Neurosurgeon, Dr. Russell Blaylock has a few questions for PA Pasquali. (1) Why are the folks administering vaccines so afraid of telling the truth about side effects? (2) Why do they go to such great lengths to make this information unavailable to the general public? (3) Why did the pharmaceutical companies pressure Congress to pass a law protecting them against vaccine-injury lawsuits? (4) And why is the recourse to legal redress so well hidden from the public?

You know, it would be quite ironic if Mr. Pasquali was "hoist on his own petard" by being negatively affected by a side-effect from one of the very drugs he prescribes to his patients. If so, not to worry my self-indulgent physician. The chiropractic family will welcome you with open arms as you seek to spark your body's innate ability to heal itself. Now, about that haughty and conceited, elitist attitude that comes across in your letters. Some prudent practice in the art of modest, self-effacing introspection just might be in order. I'm working on it myself. Perhaps we can start a support group. We could take turns being in charge.

Russ Wiles

Tilton

Last Updated on Thursday, 03 April 2014 09:19

Hits: 200

Doesn't make sense to cut off birds we're feeding at this time

To The Daily Sun,

I take a contrary position when it comes to continuing to feed birds past the April 1 deadline published by the N.H. Fish and Game Department (NHF&G) due to the possibility of attracting bears.

Think about what has transpired this past winter when we now not only have the normal winter birds vying for food, but also have significant flocks of robins wintering over that put an additional drain on the very limited food resources for birds. For this naturalist/observer it doesn't make sense to pull the rug out from under the birds we've been feeding all winter at a time not only when natural food sources are at a premium, but also when spring migrants are arriving and in need of food after incredibly long flights.

In addition to my regular birds — up to 40 doves, 17 bluejays, and others — I now have several cowbirds and 17 red-winged blackbirds (which are now my first harbingers of spring). Not surprising that I go through more bird seed now than at any other time of year.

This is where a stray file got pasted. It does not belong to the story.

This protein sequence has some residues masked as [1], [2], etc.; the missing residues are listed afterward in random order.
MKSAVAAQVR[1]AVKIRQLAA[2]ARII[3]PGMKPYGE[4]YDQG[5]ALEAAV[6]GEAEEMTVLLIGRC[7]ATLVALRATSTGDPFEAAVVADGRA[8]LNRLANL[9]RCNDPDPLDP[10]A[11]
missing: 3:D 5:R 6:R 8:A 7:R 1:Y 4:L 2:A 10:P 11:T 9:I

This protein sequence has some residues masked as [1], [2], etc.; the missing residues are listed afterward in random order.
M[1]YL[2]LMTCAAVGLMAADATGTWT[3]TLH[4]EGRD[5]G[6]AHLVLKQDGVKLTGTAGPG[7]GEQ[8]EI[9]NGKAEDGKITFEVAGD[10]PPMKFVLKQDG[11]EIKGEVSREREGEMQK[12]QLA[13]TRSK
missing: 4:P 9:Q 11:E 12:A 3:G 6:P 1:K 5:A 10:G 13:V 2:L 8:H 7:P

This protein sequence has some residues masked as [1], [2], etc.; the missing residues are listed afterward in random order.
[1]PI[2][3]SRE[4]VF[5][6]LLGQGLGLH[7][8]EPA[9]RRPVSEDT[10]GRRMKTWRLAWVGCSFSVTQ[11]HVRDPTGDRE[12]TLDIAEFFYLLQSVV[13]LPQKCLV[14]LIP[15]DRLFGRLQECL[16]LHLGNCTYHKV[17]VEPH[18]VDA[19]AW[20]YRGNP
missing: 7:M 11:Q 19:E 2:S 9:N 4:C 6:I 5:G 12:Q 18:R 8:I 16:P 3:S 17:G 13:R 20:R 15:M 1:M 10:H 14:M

The reason the NHF&G is suggesting taking in the feeders is because of the possibility of attracting bears, and rightfully so. People should never feed bears, be it at a feeder or elsewhere, or leave trash out that will attract bears. So, if you've had trouble with bears in the past or there is a good potential for attracting bears, then by all means either stop feeding the birds or maybe try taking your feeders in at night, assuming, of course, bears aren't paying you a visit during the day.

I suspect many feeders aren't bear prone and to remove all of them at such a crucial time in order to favor bears over the birds is what prompted this birder's editorial and contrarian viewpoint.

Everett McLaughlin

Gilford

Last Updated on Thursday, 03 April 2014 09:11

Hits: 99

Don't be misguided into believing no one cares about the castle

To The Daily Sun,

I want to clarify a statement in the article written by Michael Kitch in Thursday's Sun. Perhaps it was a misinterpretation. However, it needs to be corrected. The information I am referring to appears in the last paragraph of Mr. Kitch's article. This information has appeared in other articles in The Sun and in other newspapers as well.

The paragraph reads: "Selectmen have extended the deadline to destroy or fence the castle until April 30 so the group of people who would like to save the castle can have an opportunity to create a plan to purchase the property and safely preserve the castle."

That "group of people" that first met to discuss the fate of the Kimball property included myself and Sandy McGonagle. After many meetings and many discussions and the involvement of Maggie Stier of the N.H. Preservation Alliance, we all came to the conclusion, that because of the short amount of time involved before the possible demolition of the castle, the swiftest and most logical way to make an attempt to preserve this property was to have the Kimball Wildlife Forest Committee proceed with this task by getting appraisal on the property and exploring the possibility of LCHIP funding. The forest committee was agreeable to all of this, and members of that committee expressed their interest in a possible addition to the conservation land they already oversee.

I think all those involved, then and now, will agree that this was the only way for this effort to move forward. Having another group, which is not already established, as the forest committee is, proceed with their own preservation effort is not a wise or a logical path for this preservation effort.

The public should not be misguided into believing that no one cares about the Kimball property, nor did anyone come forward to try to save it. That is completely incorrect. The focus should be on assisting the Kimball Wildlife Forest Committee in their work to preserve the Kimball property. They are "that group of people" that you speak of on a consistent basis.

Carol Anderson
Gilford

Last Updated on Thursday, 03 April 2014 09:07

Hits: 118